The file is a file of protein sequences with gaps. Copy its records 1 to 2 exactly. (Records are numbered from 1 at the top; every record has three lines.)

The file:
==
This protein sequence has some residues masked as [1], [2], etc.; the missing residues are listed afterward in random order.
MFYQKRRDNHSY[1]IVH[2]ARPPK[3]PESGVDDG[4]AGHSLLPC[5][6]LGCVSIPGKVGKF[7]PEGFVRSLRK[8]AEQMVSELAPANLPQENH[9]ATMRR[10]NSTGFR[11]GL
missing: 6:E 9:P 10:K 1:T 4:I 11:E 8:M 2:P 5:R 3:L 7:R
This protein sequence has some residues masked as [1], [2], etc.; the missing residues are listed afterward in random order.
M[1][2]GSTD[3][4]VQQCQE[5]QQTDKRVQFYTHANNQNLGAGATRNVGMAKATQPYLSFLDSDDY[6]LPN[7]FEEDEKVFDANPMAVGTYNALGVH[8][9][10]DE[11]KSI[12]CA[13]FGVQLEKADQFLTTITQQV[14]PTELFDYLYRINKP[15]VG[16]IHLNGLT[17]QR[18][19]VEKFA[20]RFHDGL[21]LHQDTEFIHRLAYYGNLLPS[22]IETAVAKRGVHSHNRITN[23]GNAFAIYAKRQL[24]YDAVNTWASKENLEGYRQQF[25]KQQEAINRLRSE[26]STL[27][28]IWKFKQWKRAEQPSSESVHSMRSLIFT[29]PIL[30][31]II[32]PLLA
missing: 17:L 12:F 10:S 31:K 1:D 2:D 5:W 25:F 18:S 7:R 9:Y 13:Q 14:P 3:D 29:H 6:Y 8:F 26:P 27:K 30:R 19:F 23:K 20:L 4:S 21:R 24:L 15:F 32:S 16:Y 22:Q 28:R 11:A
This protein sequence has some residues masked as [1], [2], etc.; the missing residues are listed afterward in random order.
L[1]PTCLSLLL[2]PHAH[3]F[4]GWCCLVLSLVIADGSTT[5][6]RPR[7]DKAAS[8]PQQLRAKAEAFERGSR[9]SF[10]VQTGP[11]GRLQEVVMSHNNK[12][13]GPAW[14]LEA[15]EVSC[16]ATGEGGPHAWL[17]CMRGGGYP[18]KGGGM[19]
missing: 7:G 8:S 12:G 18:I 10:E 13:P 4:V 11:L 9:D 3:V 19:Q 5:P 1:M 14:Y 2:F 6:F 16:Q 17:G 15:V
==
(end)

This protein sequence has some residues masked as [1], [2], etc.; the missing residues are listed afterward in random order.
MFYQKRRDNHSY[1]IVH[2]ARPPK[3]PESGVDDG[4]AGHSLLPC[5][6]LGCVSIPGKVGKF[7]PEGFVRSLRK[8]AEQMVSELAPANLPQENH[9]ATMRR[10]NSTGFR[11]GL
missing: 6:E 9:P 10:K 1:T 4:I 11:E 8:M 2:P 5:R 3:L 7:R
This protein sequence has some residues masked as [1], [2], etc.; the missing residues are listed afterward in random order.
M[1][2]GSTD[3][4]VQQCQE[5]QQTDKRVQFYTHANNQNLGAGATRNVGMAKATQPYLSFLDSDDY[6]LPN[7]FEEDEKVFDANPMAVGTYNALGVH[8][9][10]DE[11]KSI[12]CA[13]FGVQLEKADQFLTTITQQV[14]PTELFDYLYRINKP[15]VG[16]IHLNGLT[17]QR[18][19]VEKFA[20]RFHDGL[21]LHQDTEFIHRLAYYGNLLPS[22]IETAVAKRGVHSHNRITN[23]GNAFAIYAKRQL[24]YDAVNTWASKENLEGYRQQF[25]KQQEAINRLRSE[26]STL[27][28]IWKFKQWKRAEQPSSESVHSMRSLIFT[29]PIL[30][31]II[32]PLLA
missing: 17:L 12:F 10:S 31:K 1:D 2:D 5:W 25:F 18:S 7:R 9:Y 13:Q 14:P 3:D 29:H 6:Y 8:F 26:P 27:K 30:R 19:F 23:K 20:L 4:S 21:R 24:L 15:F 32:S 16:Y 22:Q 28:R 11:A